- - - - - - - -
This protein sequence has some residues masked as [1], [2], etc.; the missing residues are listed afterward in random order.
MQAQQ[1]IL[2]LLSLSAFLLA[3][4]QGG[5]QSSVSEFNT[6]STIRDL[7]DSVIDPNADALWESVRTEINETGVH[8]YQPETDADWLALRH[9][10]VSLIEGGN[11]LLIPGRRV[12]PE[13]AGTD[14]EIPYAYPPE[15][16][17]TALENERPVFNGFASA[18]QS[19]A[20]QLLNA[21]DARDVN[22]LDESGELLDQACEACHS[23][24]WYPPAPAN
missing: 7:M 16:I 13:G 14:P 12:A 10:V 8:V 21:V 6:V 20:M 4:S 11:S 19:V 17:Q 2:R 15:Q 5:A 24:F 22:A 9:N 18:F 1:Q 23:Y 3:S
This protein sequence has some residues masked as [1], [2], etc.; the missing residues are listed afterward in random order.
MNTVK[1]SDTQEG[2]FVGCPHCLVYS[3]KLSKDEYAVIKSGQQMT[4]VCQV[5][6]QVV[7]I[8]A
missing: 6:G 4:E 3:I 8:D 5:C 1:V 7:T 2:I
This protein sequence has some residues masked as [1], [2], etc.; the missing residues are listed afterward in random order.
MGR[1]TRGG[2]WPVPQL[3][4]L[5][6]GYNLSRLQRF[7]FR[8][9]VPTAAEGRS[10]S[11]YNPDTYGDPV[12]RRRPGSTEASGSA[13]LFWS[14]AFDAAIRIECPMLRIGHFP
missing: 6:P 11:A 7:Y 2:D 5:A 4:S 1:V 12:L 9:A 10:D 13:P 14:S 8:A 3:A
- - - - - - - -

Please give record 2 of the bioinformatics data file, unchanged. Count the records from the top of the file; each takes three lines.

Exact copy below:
This protein sequence has some residues masked as [1], [2], etc.; the missing residues are listed afterward in random order.
MNTVK[1]SDTQEG[2]FVGCPHCLVYS[3]KLSKDEYAVIKSGQQMT[4]VCQV[5][6]QVV[7]I[8]A
missing: 6:G 4:E 3:I 8:D 5:C 1:V 7:T 2:I